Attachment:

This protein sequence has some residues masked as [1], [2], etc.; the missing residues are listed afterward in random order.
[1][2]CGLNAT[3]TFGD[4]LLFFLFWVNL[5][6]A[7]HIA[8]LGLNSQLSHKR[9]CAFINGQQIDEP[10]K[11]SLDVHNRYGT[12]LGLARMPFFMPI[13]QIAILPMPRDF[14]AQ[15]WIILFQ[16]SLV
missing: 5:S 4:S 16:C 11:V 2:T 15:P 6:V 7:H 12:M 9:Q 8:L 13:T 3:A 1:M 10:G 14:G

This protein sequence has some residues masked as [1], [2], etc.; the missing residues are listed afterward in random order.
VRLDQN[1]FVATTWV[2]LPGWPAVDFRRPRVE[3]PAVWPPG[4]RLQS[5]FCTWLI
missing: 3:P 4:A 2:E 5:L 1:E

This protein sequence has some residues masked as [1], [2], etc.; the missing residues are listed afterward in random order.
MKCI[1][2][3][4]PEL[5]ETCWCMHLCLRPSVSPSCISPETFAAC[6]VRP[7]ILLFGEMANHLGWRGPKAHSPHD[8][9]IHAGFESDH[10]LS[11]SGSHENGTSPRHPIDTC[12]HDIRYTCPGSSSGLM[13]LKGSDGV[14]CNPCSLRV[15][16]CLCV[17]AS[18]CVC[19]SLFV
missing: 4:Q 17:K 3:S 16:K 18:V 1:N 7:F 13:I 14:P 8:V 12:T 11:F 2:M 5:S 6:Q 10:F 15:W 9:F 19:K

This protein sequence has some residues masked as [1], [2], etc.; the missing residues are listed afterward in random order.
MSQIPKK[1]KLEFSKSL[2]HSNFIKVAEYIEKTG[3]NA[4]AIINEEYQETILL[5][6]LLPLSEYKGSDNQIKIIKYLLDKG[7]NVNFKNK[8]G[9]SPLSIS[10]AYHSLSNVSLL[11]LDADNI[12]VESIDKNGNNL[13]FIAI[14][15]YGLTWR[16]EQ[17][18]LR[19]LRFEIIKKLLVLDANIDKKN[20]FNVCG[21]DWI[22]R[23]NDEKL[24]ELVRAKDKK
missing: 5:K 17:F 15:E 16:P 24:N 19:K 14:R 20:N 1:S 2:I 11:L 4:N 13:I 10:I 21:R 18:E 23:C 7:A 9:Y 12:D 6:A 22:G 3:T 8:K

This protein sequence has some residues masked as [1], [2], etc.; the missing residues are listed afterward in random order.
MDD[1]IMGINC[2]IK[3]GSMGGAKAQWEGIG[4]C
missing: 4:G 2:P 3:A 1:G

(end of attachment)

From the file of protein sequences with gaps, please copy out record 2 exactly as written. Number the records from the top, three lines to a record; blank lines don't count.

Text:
This protein sequence has some residues masked as [1], [2], etc.; the missing residues are listed afterward in random order.
VRLDQN[1]FVATTWV[2]LPGWPAVDFRRPRVE[3]PAVWPPG[4]RLQS[5]FCTWLI
missing: 3:P 4:A 2:E 5:L 1:E